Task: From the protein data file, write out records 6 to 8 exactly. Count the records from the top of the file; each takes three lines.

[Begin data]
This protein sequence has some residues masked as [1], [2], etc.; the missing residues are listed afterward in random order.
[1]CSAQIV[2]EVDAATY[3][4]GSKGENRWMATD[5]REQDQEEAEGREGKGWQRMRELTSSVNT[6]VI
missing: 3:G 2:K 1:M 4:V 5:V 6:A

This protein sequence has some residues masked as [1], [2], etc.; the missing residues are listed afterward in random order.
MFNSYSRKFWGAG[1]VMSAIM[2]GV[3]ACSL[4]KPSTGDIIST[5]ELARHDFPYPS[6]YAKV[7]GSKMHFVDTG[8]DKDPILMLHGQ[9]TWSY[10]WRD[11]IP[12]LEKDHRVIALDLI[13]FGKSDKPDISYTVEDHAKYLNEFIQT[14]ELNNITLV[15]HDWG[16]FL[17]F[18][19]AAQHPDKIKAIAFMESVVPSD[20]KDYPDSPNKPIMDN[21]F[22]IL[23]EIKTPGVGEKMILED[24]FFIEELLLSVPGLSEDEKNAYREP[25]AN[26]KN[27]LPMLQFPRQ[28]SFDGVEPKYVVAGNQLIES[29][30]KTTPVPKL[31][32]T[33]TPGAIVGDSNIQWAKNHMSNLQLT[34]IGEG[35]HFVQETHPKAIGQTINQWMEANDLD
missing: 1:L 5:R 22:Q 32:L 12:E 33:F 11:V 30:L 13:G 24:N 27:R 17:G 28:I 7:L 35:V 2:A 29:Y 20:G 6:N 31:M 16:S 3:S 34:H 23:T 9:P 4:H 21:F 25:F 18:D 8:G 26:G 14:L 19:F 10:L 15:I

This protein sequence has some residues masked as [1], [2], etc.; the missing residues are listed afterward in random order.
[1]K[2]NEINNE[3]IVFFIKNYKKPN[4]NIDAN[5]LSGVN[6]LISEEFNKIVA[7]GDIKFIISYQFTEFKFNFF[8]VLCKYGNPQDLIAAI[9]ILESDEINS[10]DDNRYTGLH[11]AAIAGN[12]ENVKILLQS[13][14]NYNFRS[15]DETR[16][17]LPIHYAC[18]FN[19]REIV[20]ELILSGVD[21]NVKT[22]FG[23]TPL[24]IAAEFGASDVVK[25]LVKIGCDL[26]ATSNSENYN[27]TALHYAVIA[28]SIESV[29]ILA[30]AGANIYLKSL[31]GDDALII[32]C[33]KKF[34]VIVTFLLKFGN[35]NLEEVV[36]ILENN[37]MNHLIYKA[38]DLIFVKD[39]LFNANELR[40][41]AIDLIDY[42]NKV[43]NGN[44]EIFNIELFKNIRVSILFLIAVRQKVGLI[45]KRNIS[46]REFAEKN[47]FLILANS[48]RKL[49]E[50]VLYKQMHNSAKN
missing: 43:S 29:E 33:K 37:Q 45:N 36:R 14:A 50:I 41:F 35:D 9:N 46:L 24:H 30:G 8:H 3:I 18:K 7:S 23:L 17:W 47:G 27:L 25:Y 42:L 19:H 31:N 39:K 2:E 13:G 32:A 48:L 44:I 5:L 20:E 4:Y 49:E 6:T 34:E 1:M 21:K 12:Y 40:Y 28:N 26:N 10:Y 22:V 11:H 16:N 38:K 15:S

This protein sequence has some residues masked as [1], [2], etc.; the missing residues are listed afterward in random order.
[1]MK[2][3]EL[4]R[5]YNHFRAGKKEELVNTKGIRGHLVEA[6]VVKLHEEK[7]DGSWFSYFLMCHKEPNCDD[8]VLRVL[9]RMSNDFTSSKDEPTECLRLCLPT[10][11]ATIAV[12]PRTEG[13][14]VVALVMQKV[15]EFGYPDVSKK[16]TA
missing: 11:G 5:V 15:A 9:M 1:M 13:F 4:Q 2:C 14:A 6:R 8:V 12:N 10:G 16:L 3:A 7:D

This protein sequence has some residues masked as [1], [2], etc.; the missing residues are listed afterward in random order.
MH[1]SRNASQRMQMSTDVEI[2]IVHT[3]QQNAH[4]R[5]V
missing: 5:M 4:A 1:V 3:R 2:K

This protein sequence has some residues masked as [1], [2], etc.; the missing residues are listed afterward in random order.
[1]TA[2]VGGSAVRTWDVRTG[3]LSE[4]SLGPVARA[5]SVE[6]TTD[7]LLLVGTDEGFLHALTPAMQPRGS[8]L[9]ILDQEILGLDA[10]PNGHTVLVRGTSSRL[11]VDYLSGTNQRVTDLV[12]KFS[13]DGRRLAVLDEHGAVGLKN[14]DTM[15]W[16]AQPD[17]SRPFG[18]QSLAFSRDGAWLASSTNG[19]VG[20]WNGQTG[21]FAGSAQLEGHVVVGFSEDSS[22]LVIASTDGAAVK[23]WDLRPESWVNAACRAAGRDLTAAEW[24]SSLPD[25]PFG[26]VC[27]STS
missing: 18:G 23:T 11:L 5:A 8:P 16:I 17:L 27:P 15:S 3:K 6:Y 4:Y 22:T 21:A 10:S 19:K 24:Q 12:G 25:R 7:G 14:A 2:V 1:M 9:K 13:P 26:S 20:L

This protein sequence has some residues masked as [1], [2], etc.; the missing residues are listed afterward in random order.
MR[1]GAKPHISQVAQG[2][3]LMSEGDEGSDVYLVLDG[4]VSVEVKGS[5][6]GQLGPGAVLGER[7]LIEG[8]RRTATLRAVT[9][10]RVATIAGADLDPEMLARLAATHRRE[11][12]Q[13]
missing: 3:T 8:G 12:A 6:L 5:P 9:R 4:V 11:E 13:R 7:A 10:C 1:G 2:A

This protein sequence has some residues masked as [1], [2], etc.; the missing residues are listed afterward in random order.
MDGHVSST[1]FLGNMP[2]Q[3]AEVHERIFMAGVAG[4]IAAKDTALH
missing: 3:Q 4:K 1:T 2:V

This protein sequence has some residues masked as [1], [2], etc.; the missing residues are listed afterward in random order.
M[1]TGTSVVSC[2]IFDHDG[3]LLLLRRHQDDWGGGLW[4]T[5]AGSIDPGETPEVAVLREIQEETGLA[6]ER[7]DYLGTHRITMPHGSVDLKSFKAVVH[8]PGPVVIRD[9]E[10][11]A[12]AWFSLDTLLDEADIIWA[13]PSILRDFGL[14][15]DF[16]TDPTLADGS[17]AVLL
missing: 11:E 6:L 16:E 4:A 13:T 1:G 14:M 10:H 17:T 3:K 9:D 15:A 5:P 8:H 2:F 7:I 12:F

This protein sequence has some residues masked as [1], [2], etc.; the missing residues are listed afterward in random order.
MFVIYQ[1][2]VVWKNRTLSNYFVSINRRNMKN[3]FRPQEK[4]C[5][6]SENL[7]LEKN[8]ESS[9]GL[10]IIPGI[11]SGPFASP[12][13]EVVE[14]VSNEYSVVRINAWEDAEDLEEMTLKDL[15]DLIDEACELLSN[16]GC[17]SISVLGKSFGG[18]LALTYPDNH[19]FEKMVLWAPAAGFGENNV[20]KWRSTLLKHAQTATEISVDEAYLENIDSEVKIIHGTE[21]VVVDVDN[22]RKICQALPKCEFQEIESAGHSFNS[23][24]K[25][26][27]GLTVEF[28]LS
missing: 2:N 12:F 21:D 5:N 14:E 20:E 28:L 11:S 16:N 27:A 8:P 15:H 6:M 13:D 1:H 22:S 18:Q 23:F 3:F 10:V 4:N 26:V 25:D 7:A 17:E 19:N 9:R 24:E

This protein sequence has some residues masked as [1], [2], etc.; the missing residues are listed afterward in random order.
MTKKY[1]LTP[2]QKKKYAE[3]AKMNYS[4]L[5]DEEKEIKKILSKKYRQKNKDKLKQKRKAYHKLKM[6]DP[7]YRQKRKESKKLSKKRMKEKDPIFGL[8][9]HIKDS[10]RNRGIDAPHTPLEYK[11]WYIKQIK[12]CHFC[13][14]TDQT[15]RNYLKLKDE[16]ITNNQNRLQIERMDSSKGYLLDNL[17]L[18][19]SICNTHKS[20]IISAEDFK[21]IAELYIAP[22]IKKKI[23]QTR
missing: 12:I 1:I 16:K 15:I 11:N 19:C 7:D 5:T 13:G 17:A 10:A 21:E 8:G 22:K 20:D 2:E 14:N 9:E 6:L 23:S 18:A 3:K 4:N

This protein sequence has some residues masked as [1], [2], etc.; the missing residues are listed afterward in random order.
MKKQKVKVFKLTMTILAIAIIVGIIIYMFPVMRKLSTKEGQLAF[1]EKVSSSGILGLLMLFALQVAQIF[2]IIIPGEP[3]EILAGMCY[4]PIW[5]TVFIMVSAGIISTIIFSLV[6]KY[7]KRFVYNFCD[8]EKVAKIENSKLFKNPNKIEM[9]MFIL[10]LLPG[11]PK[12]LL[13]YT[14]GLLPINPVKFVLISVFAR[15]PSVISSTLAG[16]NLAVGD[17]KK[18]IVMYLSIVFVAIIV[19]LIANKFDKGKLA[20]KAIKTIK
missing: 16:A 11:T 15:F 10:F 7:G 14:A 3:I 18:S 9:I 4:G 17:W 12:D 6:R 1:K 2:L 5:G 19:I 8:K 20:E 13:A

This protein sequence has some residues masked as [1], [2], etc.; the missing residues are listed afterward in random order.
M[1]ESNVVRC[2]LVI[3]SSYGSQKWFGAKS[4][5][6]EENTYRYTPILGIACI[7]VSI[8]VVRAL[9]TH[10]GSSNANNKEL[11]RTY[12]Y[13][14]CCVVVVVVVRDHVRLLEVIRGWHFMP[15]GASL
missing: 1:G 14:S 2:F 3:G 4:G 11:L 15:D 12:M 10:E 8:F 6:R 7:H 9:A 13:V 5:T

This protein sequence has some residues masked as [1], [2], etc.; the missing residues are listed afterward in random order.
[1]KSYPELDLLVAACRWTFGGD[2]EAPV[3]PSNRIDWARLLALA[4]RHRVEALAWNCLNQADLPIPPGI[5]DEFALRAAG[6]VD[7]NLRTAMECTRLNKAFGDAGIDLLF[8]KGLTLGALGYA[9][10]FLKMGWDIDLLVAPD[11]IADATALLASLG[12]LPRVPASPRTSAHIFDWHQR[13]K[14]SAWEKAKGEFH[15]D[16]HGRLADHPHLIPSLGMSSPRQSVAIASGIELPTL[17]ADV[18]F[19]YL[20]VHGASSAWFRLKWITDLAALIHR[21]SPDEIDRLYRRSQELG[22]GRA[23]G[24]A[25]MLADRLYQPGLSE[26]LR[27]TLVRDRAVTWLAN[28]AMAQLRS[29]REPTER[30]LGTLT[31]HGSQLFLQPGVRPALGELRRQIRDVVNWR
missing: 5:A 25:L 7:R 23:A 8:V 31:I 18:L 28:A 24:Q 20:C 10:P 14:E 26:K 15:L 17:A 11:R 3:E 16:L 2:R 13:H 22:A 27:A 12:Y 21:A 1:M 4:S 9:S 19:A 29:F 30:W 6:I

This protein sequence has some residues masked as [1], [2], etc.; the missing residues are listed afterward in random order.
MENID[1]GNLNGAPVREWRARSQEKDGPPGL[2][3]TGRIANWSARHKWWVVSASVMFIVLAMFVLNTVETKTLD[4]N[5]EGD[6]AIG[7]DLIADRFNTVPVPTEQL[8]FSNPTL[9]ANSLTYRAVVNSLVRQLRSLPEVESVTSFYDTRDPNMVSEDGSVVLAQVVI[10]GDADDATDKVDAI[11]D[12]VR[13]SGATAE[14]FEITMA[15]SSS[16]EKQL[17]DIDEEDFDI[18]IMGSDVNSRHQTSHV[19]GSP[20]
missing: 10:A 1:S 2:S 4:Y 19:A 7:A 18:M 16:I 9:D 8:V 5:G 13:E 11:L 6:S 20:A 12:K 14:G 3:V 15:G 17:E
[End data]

This protein sequence has some residues masked as [1], [2], etc.; the missing residues are listed afterward in random order.
[1]TA[2]VGGSAVRTWDVRTG[3]LSE[4]SLGPVARA[5]SVE[6]TTD[7]LLLVGTDEGFLHALTPAMQPRGS[8]L[9]ILDQEILGLDA[10]PNGHTVLVRGTSSRL[11]VDYLSGTNQRVTDLV[12]KFS[13]DGRRLAVLDEHGAVGLKN[14]DTM[15]W[16]AQPD[17]SRPFG[18]QSLAFSRDGAWLASSTNG[19]VG[20]WNGQTG[21]FAGSAQLEGHVVVGFSEDSS[22]LVIASTDGAAVK[23]WDLRPESWVNAACRAAGRDLTAAEW[24]SSLPD[25]PFG[26]VC[27]STS
missing: 18:G 23:T 11:L 5:A 8:P 16:I 17:L 27:P 15:S 3:K 6:Y 4:Y 22:T 21:A 10:S 19:K 24:Q 12:G 25:R 7:G 14:A 2:V 1:M 9:K 13:P 26:S 20:L

This protein sequence has some residues masked as [1], [2], etc.; the missing residues are listed afterward in random order.
MR[1]GAKPHISQVAQG[2][3]LMSEGDEGSDVYLVLDG[4]VSVEVKGS[5][6]GQLGPGAVLGER[7]LIEG[8]RRTATLRAVT[9][10]RVATIAGADLDPEMLARLAATHRRE[11][12]Q[13]
missing: 3:T 8:G 12:A 6:L 5:P 9:R 4:V 11:E 13:R 7:A 10:C 1:G 2:A

This protein sequence has some residues masked as [1], [2], etc.; the missing residues are listed afterward in random order.
MDGHVSST[1]FLGNMP[2]Q[3]AEVHERIFMAGVAG[4]IAAKDTALH
missing: 3:Q 4:K 1:T 2:V